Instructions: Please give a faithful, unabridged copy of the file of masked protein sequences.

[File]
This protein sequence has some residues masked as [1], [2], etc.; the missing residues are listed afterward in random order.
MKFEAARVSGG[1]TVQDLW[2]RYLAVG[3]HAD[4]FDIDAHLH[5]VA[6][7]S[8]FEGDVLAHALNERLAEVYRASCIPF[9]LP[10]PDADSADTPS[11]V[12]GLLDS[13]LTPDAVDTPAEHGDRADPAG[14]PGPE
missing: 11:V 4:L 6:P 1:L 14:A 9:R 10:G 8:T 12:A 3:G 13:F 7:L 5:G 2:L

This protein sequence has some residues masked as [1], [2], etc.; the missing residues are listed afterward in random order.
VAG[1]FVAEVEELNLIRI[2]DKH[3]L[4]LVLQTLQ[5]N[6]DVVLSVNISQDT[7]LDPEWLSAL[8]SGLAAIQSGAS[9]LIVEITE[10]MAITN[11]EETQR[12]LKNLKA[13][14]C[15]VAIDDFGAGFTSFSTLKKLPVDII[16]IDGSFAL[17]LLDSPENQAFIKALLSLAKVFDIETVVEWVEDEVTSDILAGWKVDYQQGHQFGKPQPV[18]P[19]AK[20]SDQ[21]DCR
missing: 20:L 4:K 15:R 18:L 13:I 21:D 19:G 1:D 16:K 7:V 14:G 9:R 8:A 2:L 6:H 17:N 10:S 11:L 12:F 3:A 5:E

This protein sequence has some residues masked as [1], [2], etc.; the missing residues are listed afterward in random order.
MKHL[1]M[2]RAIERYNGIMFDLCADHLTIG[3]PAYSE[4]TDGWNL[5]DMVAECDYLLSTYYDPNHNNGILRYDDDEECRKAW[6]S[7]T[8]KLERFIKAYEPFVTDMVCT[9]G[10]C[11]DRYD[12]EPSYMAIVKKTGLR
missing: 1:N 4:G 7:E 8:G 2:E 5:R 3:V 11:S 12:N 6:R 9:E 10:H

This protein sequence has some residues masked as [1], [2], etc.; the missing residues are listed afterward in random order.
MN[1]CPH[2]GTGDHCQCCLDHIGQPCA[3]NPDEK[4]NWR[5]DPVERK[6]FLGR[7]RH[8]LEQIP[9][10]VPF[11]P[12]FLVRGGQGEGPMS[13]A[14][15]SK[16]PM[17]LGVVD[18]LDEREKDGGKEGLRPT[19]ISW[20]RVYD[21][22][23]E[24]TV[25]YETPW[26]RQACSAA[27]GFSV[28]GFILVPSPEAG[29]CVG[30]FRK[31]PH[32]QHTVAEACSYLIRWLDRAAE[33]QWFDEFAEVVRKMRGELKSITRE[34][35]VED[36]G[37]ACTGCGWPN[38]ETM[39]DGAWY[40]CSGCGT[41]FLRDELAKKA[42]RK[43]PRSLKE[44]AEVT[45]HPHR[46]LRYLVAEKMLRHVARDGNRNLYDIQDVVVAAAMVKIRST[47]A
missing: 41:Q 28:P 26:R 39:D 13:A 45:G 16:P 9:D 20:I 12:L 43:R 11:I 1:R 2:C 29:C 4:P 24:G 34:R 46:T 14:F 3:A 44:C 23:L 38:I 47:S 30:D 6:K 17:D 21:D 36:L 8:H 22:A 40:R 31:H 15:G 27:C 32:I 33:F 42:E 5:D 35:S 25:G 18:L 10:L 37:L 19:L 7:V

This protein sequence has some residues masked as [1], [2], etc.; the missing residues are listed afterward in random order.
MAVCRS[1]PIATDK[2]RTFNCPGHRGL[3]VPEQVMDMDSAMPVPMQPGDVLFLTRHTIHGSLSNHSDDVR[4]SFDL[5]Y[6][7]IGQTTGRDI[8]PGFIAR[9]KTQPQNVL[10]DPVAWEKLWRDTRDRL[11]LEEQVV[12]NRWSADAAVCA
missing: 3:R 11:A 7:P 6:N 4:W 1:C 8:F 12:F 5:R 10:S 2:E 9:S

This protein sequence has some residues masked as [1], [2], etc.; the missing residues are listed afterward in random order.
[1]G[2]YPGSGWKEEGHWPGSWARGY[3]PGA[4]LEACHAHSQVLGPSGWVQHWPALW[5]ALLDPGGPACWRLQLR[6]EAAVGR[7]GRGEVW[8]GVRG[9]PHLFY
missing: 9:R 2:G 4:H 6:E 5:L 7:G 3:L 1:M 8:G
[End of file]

This protein sequence has some residues masked as [1], [2], etc.; the missing residues are listed afterward in random order.
MKFEAARVSGG[1]TVQDLW[2]RYLAVG[3]HAD[4]FDIDAHLH[5]VA[6][7]S[8]FEGDVLAHALNERLAEVYRASCIPF[9]LP[10]PDADSADTPS[11]V[12]GLLDS[13]LTPDAVDTPAEHGDRADPAG[14]PGPE
missing: 11:V 4:L 6:P 1:L 14:A 9:R 10:G 8:T 12:A 3:G 13:F 7:L 5:G 2:L

This protein sequence has some residues masked as [1], [2], etc.; the missing residues are listed afterward in random order.
VAG[1]FVAEVEELNLIRI[2]DKH[3]L[4]LVLQTLQ[5]N[6]DVVLSVNISQDT[7]LDPEWLSAL[8]SGLAAIQSGAS[9]LIVEITE[10]MAITN[11]EETQR[12]LKNLKA[13][14]C[15]VAIDDFGAGFTSFSTLKKLPVDII[16]IDGSFAL[17]LLDSPENQAFIKALLSLAKVFDIETVVEWVEDEVTSDILAGWKVDYQQGHQFGKPQPV[18]P[19]AK[20]SDQ[21]DCR
missing: 20:L 4:K 15:R 18:L 13:I 21:D 19:G 1:D 16:K 7:V 14:G 9:R 8:A 2:L 6:H 17:N 10:S 11:L 12:F 3:A 5:E

This protein sequence has some residues masked as [1], [2], etc.; the missing residues are listed afterward in random order.
MKHL[1]M[2]RAIERYNGIMFDLCADHLTIG[3]PAYSE[4]TDGWNL[5]DMVAECDYLLSTYYDPNHNNGILRYDDDEECRKAW[6]S[7]T[8]KLERFIKAYEPFVTDMVCT[9]G[10]C[11]DRYD[12]EPSYMAIVKKTGLR
missing: 1:N 4:G 7:E 8:G 2:E 5:R 3:V 11:S 12:N 6:R 9:E 10:H

This protein sequence has some residues masked as [1], [2], etc.; the missing residues are listed afterward in random order.
MN[1]CPH[2]GTGDHCQCCLDHIGQPCA[3]NPDEK[4]NWR[5]DPVERK[6]FLGR[7]RH[8]LEQIP[9][10]VPF[11]P[12]FLVRGGQGEGPMS[13]A[14][15]SK[16]PM[17]LGVVD[18]LDEREKDGGKEGLRPT[19]ISW[20]RVYD[21][22][23]E[24]TV[25]YETPW[26]RQACSAA[27]GFSV[28]GFILVPSPEAG[29]CVG[30]FRK[31]PH[32]QHTVAEACSYLIRWLDRAAE[33]QWFDEFAEVVRKMRGELKSITRE[34][35]VED[36]G[37]ACTGCGWPN[38]ETM[39]DGAWY[40]CSGCGT[41]FLRDELAKKA[42]RK[43]PRSLKE[44]AEVT[45]HPHR[46]LRYLVAEKMLRHVARDGNRNLYDIQDVVVAAAMVKIRST[47]A
missing: 41:Q 28:P 26:R 39:D 13:A 45:G 16:P 9:D 20:I 12:L 43:R 11:I 1:R 2:C 29:C 4:P 24:G 34:R 46:T 14:F 3:A 44:C 23:L 38:I 47:S 30:D 6:K 17:D 21:D 36:L 8:H 22:A 40:R 31:H 15:G 27:C 32:I 33:F 42:E 5:D 35:S 25:G 18:L 10:L 37:L 19:L 7:V

This protein sequence has some residues masked as [1], [2], etc.; the missing residues are listed afterward in random order.
MAVCRS[1]PIATDK[2]RTFNCPGHRGL[3]VPEQVMDMDSAMPVPMQPGDVLFLTRHTIHGSLSNHSDDVR[4]SFDL[5]Y[6][7]IGQTTGRDI[8]PGFIAR[9]KTQPQNVL[10]DPVAWEKLWRDTRDRL[11]LEEQVV[12]NRWSADAAVCA
missing: 3:R 11:A 7:P 6:N 4:W 1:C 8:F 12:F 5:R 10:S 2:E 9:S

This protein sequence has some residues masked as [1], [2], etc.; the missing residues are listed afterward in random order.
[1]G[2]YPGSGWKEEGHWPGSWARGY[3]PGA[4]LEACHAHSQVLGPSGWVQHWPALW[5]ALLDPGGPACWRLQLR[6]EAAVGR[7]GRGEVW[8]GVRG[9]PHLFY
missing: 9:R 2:G 4:H 6:E 5:L 7:G 3:L 1:M 8:G